An Example of Dietetic Practice in Third-Sector

I am currently working as lead Health and Well-being Coordinator at Dumfries House (part of the wider charity The Prince’s Foundation) but I’m still very much a Dietitian. Food plays such an important role in people’s lives and there is real interest in food and how it can affect physical health and also wider well-being. I had a wonderful time and career in the NHS, working there for 34 years. I have been fortunate in the roles I have had, from hospital services, to community services and to a management role, but my passion was working in promoting health and in supporting people in weight management.

Whether it was right place, right time or what is for you, won’t go by you, an opportunity to work as a health and well-being Coordinator at Dumfries House came up and I jumped at the chance to be part of a small multidisciplinary team of two. Myself and my colleague who is a registered nurse, develop health and well-being programmes to support local communities surrounding the estate. The health programmes are part of the wider strategy, Heritage-led Regeneration, and were developed after consultation with local services. We focus on five main areas where it was felt more support was needed, these include weight management/prediabetes, chronic pain, woman’s health in menopause and for fertility and mental well-being. We aim not to replicate existing NHS or Local Authority services but work together to offer an additional approach supporting people holistically, mind, body and spirit.

My dietetic skills and knowledge of food and nutrients, good sources of vitamins and minerals and how everything works together is applied and we engage people in discussion around their food intake. Asking the right questions and supporting their curiosity in understanding more, stand me in good stead in raising awareness and allowing people to reason it out and make decisions for themselves. Linking this with managing stress and anxiety, and using complementary and psychological therapies as tools to help with this creates a rounded programme led by the coordinator but delivered by qualified therapists. This aids understanding that we are a whole person and our thoughts, feelings and life experiences impact on our health. The environment we work in is beautifully maintained as part of the wider tourist destination and this creates a different atmosphere and our group participants are more relaxed, open minded, and willing to take part in whatever we are offering them.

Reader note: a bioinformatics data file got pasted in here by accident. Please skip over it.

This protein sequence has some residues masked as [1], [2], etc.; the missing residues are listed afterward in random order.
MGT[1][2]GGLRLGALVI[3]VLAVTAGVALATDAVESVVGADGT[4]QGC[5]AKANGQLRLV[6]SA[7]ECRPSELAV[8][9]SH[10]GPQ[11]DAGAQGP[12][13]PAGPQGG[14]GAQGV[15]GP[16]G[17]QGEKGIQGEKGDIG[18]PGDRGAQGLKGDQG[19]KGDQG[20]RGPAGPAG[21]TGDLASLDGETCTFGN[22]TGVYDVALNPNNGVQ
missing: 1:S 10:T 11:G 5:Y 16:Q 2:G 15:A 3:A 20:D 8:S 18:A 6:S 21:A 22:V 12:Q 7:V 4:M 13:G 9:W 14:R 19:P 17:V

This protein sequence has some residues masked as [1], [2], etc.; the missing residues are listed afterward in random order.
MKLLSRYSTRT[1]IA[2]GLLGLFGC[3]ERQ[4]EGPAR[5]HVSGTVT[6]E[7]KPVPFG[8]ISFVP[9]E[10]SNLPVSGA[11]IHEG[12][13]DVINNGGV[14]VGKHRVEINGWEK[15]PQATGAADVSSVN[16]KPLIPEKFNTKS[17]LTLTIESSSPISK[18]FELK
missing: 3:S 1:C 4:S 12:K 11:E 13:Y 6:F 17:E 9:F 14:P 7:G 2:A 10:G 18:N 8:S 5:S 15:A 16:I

The Health and Well-being Centre at Dumfries House

Being a registered health professional has made a difference to the confidence of GPs and health professionals in referring their patients to us, to those who self-refer and to the people attending. We have a Governance structure with one of the local GPs being our clinical lead and good relationships with local dietetic departments, other AHPs, nursing and link workers as well as Primary Care and Local Health and Social Care Partnerships. Being part of the BDA, has been invaluable with CPD especially the local branch and the specialist groups, but I find that my interest is wider now, looking at mental well-being and psychological therapies.

Every day is different, we could be supporting other departments on the estate with programmes for school aged children or hosting and organising conferences, delivering presentations for health professionals or delivering our own programmes in our Health and Well-being Centre.  We are funded by the Post Code Lottery and working in the third sector has given other opportunities to link with other charities like Penny Brohn and Epilepsy Scotland, to do joint work, to support each other, and to be involved in supporting the creation of a Social Prescribing Network in Scotland.

Find out more by contacting Carolyn Paton on

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